The 3 Striking Standards of The Royal Mint

Based in the UK, The Royal Mint is actually the world’s leading exporting mint. Not only do they produce all the coinage for England and Great Britain, they also produce military medals, commemorative medals, and other such items for governments, schools, and businesses. Using their centuries of experience, The Royal Mint meticulously strikes uncirculated commemorative coins according to three finishing standards: Bullion, Brilliant Uncirculated, and Proof.
   

Bullion

Since bullion coins are considered to be more of a commodity, rather than an art form, The Royal Mint considers the Bullion finish to be the most efficient and standardized – and it has to be, since the demand for bullion coins is higher than others. While a Bullion finish is not breathtakingly beautiful, it does allow the mint to strike about 250 gold coins per hour without the added costs of meeting Brilliant Uncirculated and Proof standards.
   

Brilliant Uncirculated

The dies used to strike Brilliant Uncirculated (Also referred to as “BU” or “B.UNC.”) coins are polished and finished by hand. BU blanks are machine-fed into the coin press, struck twice to give more definition to the design, then given a consistent polish. The extra attention to detail creates quality coins at the cost of quantity – producing only about 100 coins per hour.

Proof

Proof coins from The Royal Mint represent the pinnacle of sharpness, detail, and quality in the numismatic world. Blanks destined for the Proof treatment are of higher quality than BU and bullion blanks. They are hand-fed to a coin press that uses hand-made dies – all of which are crafted and inspected by masters to ensure all imperfections are removed. Proof coins are struck six times, using less pressure and speed than other finishes to make the coin’s design extremely vivid, capturing every detail. To ensure a flawless strike on every coin, Proof dies are re-worked and re-polished every few hundred coins.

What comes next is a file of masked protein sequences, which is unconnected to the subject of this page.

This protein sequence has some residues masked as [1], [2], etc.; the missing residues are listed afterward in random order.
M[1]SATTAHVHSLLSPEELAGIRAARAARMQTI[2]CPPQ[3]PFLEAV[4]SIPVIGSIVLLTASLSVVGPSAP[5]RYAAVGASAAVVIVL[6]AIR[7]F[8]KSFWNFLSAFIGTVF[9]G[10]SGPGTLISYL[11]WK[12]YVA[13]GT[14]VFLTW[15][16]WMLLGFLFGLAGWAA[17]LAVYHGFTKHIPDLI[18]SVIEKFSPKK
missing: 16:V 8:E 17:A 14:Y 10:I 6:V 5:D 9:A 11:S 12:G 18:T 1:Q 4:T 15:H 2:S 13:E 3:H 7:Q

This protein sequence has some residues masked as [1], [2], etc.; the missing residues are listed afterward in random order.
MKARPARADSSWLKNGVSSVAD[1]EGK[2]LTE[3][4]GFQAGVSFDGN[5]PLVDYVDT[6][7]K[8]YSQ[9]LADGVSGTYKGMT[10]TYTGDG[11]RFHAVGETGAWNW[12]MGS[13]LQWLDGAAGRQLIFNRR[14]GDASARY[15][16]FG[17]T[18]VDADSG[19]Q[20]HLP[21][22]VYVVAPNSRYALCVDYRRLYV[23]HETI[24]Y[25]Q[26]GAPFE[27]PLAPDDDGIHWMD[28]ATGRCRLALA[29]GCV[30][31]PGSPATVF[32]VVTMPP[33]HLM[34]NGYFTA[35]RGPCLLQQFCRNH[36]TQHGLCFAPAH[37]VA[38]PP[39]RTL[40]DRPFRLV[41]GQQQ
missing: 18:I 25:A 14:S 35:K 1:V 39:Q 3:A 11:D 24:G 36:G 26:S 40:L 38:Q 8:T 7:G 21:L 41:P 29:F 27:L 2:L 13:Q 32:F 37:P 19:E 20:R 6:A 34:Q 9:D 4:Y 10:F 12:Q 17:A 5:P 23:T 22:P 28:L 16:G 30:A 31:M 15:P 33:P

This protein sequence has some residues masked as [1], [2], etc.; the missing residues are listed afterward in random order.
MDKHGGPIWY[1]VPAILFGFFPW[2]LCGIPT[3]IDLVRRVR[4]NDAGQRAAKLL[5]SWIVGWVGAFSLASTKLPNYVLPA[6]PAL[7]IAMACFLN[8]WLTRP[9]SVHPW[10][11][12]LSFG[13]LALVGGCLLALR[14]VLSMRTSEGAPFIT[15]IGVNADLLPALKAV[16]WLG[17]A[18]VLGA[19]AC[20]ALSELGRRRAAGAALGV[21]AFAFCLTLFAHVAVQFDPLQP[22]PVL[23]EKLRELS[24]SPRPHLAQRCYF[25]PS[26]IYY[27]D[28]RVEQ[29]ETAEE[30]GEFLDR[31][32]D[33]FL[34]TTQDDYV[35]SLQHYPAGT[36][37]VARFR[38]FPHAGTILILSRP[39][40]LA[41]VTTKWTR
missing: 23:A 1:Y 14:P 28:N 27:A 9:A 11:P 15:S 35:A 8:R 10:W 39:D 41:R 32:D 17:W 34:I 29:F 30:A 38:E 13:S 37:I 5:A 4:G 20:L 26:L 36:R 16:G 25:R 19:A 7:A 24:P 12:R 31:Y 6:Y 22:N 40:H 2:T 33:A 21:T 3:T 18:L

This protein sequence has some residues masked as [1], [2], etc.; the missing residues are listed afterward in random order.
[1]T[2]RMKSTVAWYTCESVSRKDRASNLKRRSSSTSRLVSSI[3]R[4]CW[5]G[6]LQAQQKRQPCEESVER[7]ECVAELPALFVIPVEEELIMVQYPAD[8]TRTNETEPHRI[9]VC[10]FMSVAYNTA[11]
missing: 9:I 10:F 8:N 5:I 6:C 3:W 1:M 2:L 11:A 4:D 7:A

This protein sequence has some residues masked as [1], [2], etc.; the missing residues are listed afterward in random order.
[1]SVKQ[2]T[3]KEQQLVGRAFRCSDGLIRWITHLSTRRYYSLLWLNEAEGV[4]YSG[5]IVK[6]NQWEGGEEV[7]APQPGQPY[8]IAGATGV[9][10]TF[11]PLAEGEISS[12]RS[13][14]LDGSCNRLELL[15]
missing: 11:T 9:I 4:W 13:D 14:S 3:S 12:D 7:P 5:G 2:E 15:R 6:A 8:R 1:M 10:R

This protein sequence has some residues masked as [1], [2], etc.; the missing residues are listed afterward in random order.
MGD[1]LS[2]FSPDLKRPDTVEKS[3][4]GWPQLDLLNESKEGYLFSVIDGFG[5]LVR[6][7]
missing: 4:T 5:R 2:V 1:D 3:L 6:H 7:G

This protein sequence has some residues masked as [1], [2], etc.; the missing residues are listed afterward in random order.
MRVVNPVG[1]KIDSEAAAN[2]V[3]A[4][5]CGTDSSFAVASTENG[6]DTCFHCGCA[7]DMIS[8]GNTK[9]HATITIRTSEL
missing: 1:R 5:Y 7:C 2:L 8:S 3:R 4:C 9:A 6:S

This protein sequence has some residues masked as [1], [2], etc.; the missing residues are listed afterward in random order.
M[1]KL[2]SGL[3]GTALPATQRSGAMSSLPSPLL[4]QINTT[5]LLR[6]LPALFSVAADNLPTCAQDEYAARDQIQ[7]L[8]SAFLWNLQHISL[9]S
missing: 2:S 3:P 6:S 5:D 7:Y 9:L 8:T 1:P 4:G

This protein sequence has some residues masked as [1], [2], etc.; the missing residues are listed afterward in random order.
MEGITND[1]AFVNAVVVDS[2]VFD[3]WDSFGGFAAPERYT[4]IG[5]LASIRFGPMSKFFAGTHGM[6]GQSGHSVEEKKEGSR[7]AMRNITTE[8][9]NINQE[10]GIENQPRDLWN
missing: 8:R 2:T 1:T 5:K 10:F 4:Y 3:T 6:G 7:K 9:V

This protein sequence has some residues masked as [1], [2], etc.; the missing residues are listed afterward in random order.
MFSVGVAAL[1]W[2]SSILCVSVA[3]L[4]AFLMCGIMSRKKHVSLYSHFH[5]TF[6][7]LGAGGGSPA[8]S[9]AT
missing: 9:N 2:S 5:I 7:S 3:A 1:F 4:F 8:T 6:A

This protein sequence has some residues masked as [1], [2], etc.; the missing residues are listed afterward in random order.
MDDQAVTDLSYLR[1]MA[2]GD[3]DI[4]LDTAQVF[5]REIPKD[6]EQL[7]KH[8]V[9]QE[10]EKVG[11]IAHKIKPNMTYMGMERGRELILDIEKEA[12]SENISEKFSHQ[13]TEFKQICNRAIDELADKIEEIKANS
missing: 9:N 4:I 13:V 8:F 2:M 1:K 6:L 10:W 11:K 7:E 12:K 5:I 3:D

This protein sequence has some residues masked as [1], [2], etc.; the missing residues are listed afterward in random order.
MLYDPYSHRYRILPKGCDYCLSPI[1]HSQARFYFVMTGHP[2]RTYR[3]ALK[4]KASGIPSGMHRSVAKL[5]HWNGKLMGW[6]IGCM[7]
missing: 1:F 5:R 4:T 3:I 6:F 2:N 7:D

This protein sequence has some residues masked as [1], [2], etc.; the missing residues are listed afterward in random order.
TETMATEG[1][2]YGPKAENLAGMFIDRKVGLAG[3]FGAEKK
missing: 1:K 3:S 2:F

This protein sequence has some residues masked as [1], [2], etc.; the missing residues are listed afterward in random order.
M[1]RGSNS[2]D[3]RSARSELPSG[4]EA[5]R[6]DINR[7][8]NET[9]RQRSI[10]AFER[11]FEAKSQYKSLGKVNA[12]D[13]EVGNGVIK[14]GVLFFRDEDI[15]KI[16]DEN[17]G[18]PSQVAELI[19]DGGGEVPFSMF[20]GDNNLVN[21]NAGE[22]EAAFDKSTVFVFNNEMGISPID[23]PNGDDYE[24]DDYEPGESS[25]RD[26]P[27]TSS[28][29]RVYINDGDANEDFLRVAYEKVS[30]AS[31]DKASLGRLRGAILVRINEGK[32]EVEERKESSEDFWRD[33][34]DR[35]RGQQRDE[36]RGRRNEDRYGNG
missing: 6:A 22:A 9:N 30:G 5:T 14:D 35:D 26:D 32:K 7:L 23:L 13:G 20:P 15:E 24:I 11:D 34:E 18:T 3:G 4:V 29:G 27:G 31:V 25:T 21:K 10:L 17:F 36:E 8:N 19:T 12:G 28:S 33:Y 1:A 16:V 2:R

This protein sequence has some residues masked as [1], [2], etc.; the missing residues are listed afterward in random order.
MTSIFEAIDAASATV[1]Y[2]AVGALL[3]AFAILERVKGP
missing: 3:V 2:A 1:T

Immediately after striking, the coin is manually inspected and the die is cleaned in preparation for the next coin. The coin then receives a customized polish. The design on the coin is sand blasted to create a frosted effect, while the background gets a standard polish. The contrasting polish jobs make the design on the coin really pop. Since the process for Proof coins is so labor intensive, the mint can only produce about 50 per hour – making them rare and expensive, but centerpiece-worthy in any collection.

 

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